The new rules of beauty are that there are none except for one: be awesome. Which is why in this month's issue of Glamour, we're profiling 39 gamechangers who are doing exactly that. Here, 20-year-old model with The Colored Girl agency and face of Make Up For Ever's #blendinstandout campaign Khoudia Diop, a.k.a. social media sensation @melaniin.goddess, shares why her skin color is her favorite feature—and how that wasn't always the case.
I was born in Senegal in 1996. My mom moved to New York when I was two years old, so I was raised by my aunt back home. And in Senegal more than 25 percent of dark-skinned girls bleach their skin.
I never tried it, but I’m not going to lie, I wanted to be lighter. There were times I wouldn’t leave my room for weeks and sometimes missed school because I hated how people would look at me. I really felt ashamed. But my older sister helped me find the positive: She used to show me pictures of Alek Wek to say, “See! You can be a model if you want!”
Then, when I was 15, my aunt had to go to Paris to have eye surgery. My mom wanted me to go to keep her company and attend school there. Right before we went, my sister took me on vacation to Milan. We were walking on the street one day when I saw a big mirror. There were a lot of light-skinned people around us, but when I saw myself and how my skin was popping, it hit me: This is why people look at me. To this day, the first thing that I do every morning is look in the mirror. I’ll tell myself, “Look at your skin. Look at your teeth and your smile. You are beautiful.”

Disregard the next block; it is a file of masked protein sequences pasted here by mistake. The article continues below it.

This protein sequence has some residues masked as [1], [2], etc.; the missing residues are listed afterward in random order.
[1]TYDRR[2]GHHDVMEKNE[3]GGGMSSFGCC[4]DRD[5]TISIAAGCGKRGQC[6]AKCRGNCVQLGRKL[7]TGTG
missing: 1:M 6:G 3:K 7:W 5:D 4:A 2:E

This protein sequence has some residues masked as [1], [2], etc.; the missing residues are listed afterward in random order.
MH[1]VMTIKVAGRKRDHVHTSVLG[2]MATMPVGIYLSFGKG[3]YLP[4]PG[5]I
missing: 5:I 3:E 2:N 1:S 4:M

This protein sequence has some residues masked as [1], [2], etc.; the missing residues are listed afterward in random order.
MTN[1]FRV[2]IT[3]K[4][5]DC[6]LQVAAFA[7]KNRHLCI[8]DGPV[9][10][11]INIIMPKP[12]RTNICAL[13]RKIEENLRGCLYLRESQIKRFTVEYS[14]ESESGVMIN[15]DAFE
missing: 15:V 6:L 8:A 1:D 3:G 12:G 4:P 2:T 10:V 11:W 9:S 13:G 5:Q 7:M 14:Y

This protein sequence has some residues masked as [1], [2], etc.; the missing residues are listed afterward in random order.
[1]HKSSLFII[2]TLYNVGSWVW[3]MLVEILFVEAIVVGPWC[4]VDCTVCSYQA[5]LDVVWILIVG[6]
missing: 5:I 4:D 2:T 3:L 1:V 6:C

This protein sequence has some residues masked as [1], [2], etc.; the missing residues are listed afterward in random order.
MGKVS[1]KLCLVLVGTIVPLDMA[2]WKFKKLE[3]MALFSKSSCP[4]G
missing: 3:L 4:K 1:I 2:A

While in Paris, I got into modeling—photographers would literally stop me on the street. Then I joined Instagram about three years ago. My very first account was @BlackBarbie, which was something my friends called me growing up. But then I thought, You can either call yourself that, or you can find something that will matter to dark-skinned girls. So I came up with @melaniin.goddess. I wanted to show girls that it’s not something bad to be dark, that different is beautiful. It makes me proud to help girls realize that they don’t have to change who they are.
A year ago I moved to Brooklyn to live with my mom, my little brother, and my little sister. She’s eight and has Down syndrome, and we’re only just meeting each other. After more than 15 years apart, my family is finally living together. Today, at 20, I’d say my self-confidence is still a process, but my mom helps. She tells us every day how beautiful we are. My little brother, who is as dark as I am, used to get bullied at school. Yesterday we were talking, and he said, “I don’t care anymore if other kids talk about my skin color.” And he’s only 11. How cool is that?
—As told to Justine Harman